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Extra oral anchorage

H E A D G E A R S www.indiandentalacademy.com


Extra oral anchorage Principle use Forces derived from EOA Stabilize the position of the teeth Produce tooth movement Orthopedic changes

Extra oral anchorage

Extra oral traction www.indiandentalacademy.com


Extra oral anchorage Mild cases Cases with severe crowding and overjet Severe cases – additional space is required even after extraction

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Extra oral anchorage Application of EOF Face bow

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Extra oral anchorage Stops – inner bow

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Extra oral anchorage J hook head gear

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Extra oral anchorage Directional control Effects of EOF depends on

Duration Direction Magnitude 1 ounce – 28.35 gms www.indiandentalacademy.com


Extra oral anchorage Types of head gears

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Extra oral anchorage

Basic concept for types of head gears www.indiandentalacademy.com


Extra oral anchorage Relationship to the occlusal plane

Low pull High pull Medium pull

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Extra oral anchorage Low pull head gear

Extrusion of the molars www.indiandentalacademy.com


Extra oral anchorage

undesirable www.indiandentalacademy.com


Extra oral anchorage High pull head gear

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Extra oral anchorage

Intrusion of the molarswww.indiandentalacademy.com undesirable


Extra oral anchorage Medium pull head gear

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Extra oral anchorage

ď Ž

Protraction head gear

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Extra oral anchorage Orthopedic effects

Restrict forward and downward movement 350-450 gms/each side – 14hrs/day www.indiandentalacademy.com


Extra oral anchorage

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Extra oral anchorage Practical aspects

Good fitting bands

Inner bow – passive Should not contact any teeth Ant. Segment – between the lips Expansion – distalization www.indiandentalacademy.com


Extra oral anchorage Mandibular arch

Use of class III intermaxillary traction with head gear

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Mechanical aspect of anchorage Sliding mechanics Force is required for 2 purposes Bone remodeling Frictional resistance Controlling and minimizing friction is an imp. Aspect of anchorage control www.indiandentalacademy.com


Mechanical aspect of anchorage Friction ??? Frictional force

Nature of surface at the interface (rough or smooth, chemically reactive or passive, modified by lubricants) Independent of the apparent area of contact www.indiandentalacademy.com


Mechanical aspect of anchorage Real contact occurs only at a limited number of small spots: Asperities

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Mechanical aspect of anchorage Metal wire in a ceramic bracket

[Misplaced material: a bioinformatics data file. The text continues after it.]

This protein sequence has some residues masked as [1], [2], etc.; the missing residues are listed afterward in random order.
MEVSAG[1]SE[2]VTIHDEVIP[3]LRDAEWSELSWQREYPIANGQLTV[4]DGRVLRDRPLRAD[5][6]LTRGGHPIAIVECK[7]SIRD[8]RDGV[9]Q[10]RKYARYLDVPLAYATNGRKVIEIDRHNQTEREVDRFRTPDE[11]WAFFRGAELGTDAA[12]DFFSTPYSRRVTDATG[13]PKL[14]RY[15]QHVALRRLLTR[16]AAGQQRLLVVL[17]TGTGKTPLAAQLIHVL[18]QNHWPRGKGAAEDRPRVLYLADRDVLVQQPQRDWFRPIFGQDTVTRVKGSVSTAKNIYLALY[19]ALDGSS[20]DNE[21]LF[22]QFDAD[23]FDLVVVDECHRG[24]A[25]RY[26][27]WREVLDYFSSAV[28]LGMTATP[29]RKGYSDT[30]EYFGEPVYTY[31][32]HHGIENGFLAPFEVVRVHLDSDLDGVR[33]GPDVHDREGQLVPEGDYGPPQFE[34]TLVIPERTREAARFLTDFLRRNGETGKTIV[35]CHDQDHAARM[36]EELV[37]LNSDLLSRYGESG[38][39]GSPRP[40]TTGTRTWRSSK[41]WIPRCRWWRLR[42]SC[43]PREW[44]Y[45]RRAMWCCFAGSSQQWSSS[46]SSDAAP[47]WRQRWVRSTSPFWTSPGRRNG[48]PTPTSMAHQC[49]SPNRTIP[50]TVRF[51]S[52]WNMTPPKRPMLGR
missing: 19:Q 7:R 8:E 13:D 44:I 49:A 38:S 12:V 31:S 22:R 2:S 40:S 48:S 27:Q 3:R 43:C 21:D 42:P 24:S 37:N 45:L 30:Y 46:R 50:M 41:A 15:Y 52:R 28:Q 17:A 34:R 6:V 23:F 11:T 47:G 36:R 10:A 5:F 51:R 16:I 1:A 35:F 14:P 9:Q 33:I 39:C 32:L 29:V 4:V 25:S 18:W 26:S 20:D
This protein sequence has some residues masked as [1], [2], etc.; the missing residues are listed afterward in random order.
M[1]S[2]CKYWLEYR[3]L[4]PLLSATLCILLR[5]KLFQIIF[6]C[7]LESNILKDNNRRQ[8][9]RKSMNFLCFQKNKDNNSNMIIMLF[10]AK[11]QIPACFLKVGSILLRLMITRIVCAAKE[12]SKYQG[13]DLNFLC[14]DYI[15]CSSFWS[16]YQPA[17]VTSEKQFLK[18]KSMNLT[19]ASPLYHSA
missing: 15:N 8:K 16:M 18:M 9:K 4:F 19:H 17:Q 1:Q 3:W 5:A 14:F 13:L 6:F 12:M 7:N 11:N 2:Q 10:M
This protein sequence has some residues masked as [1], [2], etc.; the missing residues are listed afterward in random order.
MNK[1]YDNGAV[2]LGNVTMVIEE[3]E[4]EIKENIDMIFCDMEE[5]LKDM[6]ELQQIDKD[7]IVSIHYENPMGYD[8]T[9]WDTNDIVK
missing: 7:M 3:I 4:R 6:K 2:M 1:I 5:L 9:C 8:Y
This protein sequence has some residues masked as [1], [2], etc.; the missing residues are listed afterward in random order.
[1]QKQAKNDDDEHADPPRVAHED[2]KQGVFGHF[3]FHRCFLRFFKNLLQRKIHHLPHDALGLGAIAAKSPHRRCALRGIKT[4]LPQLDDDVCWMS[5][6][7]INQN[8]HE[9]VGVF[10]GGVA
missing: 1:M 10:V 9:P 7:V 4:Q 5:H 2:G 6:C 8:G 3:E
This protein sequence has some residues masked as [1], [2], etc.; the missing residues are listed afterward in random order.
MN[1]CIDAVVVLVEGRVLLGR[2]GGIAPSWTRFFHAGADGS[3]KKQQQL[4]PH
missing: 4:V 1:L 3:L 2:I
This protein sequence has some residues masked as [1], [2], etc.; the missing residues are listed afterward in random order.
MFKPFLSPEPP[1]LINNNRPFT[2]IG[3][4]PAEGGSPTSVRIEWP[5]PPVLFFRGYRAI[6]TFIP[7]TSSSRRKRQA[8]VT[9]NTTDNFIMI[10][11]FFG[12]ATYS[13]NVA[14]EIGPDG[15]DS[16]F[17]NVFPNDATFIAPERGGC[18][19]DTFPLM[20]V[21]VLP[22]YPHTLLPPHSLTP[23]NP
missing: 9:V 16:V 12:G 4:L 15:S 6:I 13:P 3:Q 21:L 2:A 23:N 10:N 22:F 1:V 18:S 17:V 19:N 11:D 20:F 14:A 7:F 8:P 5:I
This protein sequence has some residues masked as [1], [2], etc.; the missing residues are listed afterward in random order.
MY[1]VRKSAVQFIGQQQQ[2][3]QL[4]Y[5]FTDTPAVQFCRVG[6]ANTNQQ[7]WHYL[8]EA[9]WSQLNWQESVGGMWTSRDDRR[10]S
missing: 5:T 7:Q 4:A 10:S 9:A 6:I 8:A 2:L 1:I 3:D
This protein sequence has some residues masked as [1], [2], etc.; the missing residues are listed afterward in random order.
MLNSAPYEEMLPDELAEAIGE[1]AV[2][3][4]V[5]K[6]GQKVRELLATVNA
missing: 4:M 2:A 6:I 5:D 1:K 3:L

Stick slip phenomenon www.indiandentalacademy.com


Mechanical aspect of anchorage 2 other factors can affect the resistance to sliding Interlocking of surface irregularities Extent of plowing In clinical practice friction is largely determined by the shearing component

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Mechanical aspect of anchorage Surface quality of the wires NiTi > βTi > SS

Roughness

There is no correlation between surface roughness and coefficient of friction

β Ti has greatest frictional resistance www.indiandentalacademy.com


Mechanical aspect of anchorage Surface quality of the wires Changes in surface chemistry due to increased Ti content Cold weld effect

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Mechanical aspect of anchorage Possible solution to this problem

Alteration of the surface of Ti wires

Among all, SS/SS couple is most effective for sliding followed by CoCr/SS, NiTi/SS, βTi/SS www.indiandentalacademy.com


Mechanical aspect of anchorage Surface quality of the brackets SS brackets Ti brackets Ceramic brackets Ceramic brackets with metal slots Composite brackets Polycarbonate plastic brackets www.indiandentalacademy.com


Mechanical aspect of anchorage Flexibility of arch wire and width of the bracket

Force that pulls the wire into the bracket Self ligating brackets- reduced friction that allows more effective sliding- better anchorage control www.indiandentalacademy.com


Mechanical aspect of anchorage Magnitude of friction

Retraction springs Closing loops www.indiandentalacademy.com


Conventional Begg Differential force concept 1st premolar extraction 8 teeth extraction

Begg was applying the principles of differential forces www.indiandentalacademy.com


Conventional Begg Storey and Smith (1952) Statistical evidence confirmed the results of Begg’s clinical experience Edgewise app and springs

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Conventional Begg Storey and Smith (1952) Tooth with a greater root surface area needs greater force to be moved

canine: molar = 3:8 www.indiandentalacademy.com


Conventional Begg

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Conventional Begg Reason for different rates of movement of canines Storey and Smith presented the concept of undermining resorption Sandstedt (1904) Schwarz (1932)

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Conventional Begg Storey and Smith (1952) Teeth subjected to very high forces

Resorption of tooth investing tissues